Why don’t you try to tell the same story about something that happened to you when you were 14 at 4 different occasions, spread throughout your adult life. You’re bound to have contradictions.

      • Emma says:

        Personally, if I saw God and Jesus in person that would make an impression on me that would last a lifetime.

        Yes, over time people’s memory changes. However most people retain an accurate memory of major components of important events. I may be inconsistent on the number and types of flowers I had in my boquet on my wedding day twenty years ago…but I remeber who I married.

        • Raymond Takashi Swenson says:

          Joseph smith’s first vision DID have a lasting impression on him. But he did not create a detailed narrative of the event, and then recite it verbatim from memory every time someone asked him about it. Joseph Smith’s various recollections of the event are just as consistent as the three versions of Paul’s vision of Christ in the Acts of the Apostles. Nothing of material significance varies in the various accounts that Smith or his scribes wrote down over the years.

          A professor who was a professional literary analyst. named Arthur Henry King, read Smith’s account of the first vision and was impressed by the straightforward nature of the narrative. It was not written to evoke emotions in readers, or impress them. It is a simple account of a real experience, not a mystical encounter that was ineffable and portentous. It was impressive enough that King investigated further and eventually joined the LDS Church, and joined the faculty at BYU.

      • efialtis says:

        Another thing that changes is the audience. For each audience, we may emphasize certain aspects of a story. The next audience, we may linger on other parts.
        This isn’t uncommon, or “bad”, it is just the way it is.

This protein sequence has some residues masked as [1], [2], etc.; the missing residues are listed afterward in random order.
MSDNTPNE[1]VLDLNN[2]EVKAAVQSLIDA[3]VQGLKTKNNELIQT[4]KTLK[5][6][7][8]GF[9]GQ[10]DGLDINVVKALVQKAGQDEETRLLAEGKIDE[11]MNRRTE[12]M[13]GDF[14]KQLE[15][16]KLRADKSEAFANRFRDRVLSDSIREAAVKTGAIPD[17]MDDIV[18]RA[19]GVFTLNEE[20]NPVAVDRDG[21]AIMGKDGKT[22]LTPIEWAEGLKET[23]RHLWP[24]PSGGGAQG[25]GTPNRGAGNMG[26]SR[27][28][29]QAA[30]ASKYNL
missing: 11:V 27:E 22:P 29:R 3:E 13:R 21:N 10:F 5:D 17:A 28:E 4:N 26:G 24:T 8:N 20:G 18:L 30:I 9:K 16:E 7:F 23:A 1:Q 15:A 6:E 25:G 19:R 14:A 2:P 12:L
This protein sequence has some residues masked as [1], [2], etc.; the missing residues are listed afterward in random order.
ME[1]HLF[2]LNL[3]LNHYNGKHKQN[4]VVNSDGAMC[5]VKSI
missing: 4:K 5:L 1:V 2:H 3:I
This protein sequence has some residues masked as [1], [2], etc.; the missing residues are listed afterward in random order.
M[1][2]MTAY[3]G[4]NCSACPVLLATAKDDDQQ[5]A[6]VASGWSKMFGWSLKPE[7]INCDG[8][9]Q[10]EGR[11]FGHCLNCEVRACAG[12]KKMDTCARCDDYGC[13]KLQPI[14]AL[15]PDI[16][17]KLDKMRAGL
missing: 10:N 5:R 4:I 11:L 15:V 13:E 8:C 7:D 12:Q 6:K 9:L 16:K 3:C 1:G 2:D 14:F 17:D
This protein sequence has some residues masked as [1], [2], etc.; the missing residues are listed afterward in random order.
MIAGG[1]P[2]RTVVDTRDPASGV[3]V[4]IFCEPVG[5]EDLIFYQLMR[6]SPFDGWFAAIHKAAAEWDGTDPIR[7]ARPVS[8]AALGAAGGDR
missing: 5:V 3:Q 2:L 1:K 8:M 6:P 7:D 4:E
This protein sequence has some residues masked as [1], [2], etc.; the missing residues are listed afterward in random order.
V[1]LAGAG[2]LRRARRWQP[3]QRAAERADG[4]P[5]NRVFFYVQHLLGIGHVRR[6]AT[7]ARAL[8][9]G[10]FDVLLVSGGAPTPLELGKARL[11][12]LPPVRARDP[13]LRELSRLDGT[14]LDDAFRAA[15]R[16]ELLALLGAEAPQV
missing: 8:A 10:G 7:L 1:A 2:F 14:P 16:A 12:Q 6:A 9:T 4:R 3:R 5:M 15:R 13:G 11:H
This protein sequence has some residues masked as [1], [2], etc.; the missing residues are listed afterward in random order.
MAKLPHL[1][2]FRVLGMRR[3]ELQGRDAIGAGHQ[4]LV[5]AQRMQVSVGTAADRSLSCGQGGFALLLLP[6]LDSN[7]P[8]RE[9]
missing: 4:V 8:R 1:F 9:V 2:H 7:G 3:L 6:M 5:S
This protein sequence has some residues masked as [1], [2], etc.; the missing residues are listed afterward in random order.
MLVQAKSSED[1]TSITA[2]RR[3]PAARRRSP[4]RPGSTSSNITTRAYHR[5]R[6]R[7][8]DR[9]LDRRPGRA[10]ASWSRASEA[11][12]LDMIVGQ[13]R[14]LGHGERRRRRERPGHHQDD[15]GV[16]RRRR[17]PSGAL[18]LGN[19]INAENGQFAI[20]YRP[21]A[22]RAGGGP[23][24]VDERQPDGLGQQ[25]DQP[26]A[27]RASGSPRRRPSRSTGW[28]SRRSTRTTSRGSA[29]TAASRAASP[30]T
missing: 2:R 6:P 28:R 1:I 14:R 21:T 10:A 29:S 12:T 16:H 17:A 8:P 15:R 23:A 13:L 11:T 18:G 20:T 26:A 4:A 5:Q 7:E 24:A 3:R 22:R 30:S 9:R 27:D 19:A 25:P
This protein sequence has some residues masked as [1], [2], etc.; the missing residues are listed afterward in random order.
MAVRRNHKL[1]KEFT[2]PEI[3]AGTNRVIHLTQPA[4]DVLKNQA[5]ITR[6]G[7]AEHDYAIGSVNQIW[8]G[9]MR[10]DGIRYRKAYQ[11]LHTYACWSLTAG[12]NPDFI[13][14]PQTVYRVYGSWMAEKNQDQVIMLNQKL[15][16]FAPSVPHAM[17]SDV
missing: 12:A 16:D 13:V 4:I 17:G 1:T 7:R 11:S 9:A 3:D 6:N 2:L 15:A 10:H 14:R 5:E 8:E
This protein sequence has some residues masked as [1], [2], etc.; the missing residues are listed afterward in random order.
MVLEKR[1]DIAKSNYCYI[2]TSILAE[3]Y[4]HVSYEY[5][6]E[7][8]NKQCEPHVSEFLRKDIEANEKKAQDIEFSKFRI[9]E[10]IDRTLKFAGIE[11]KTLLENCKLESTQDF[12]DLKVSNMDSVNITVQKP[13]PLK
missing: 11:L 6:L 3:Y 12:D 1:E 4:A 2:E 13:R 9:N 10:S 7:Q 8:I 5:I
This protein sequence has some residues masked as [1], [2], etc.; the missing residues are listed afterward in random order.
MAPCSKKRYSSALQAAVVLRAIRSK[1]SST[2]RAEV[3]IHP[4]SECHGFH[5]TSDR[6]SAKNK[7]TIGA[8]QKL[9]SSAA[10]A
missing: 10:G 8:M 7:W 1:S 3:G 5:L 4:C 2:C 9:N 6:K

2. Bob Becker says:

    Without venturing onto the quicksand ground of LDS teachings regarding changing/evolving/growing doctrine [on which topic I am wholly unqualified to comment on grounds of impressive ignorance], I’d merely note that the LDS faith is not the only one that has created problems for some followers by changing doctrine [or evolving deeper more nuanced understandings of the meaning of doctrine if you prefer]. The Geezer [my mom, now 93 and still feisty] began to have her Catholicism erode a bit around the edges when the Church decided that, actually, no, you wouldn’t in fact risk burning in hell if you ate meat on Friday and died before you could confess it and be absolved. Or if you missed mass on Sundays or holy days of obligation. And having been raised and spent decades in a church in which those receiving communion were told never, but never, to touch the host [accepted form kneeling at the communion rail was head back, tongue out so the priest could place the host directly on the tongue with no other contact], she never accepted the sudden decision that, well, you know, after all, it’s not only ok, it’s better for you to stand up instead and for the priest to place the host in your hands, and for you then to place it on your tongue. [She still refuses to do that.]

    When you’re in the Eternal Truth business [as churches are], changing what had previously been taught as Faith-Endorsed Truth [involving belief or practice] inevitably creates problems for at least some of the faithful… problems what can be summed up by the nagging question that stays nestled in the back of their minds: “What part of what they’re saying now is Eternal Truth will they decide isn’t next?”

    Good question.

    • Anya says:

      Look up the difference between doctrine and discipline and Tradition vs tradition.

    • Jeremy says:

      I think that the reason people make too big of a deal about change in religion is because they misunderstand the nature of religion. God can inspire a prophet, but that doesn’t mean that the prophet or the Church membership is going to understand everything all at once or that they is never going to make a mistake. Because of that, all religions should be allowed to change their beliefs and policies without so much ridicule.

      If the secular/academic community changes their beliefs on a subject, the world applauds their open-mindedness. If the religious community changes their beliefs, the world accuses them of having previously lied. Why can’t we accept that, just like secular leaders, religious leaders can make bad decisions and have incorrect opinions.

      • Emma says:

        Wow, God is not very good at communication.

        • efialtis says:

          Communication is a 2-way street. The Person conveying the ideas/thoughts/feelings, and the Person understanding the ideas/thoughts/feelings.
          If there is “miscommunication” it can be on both sides, or on any one single side.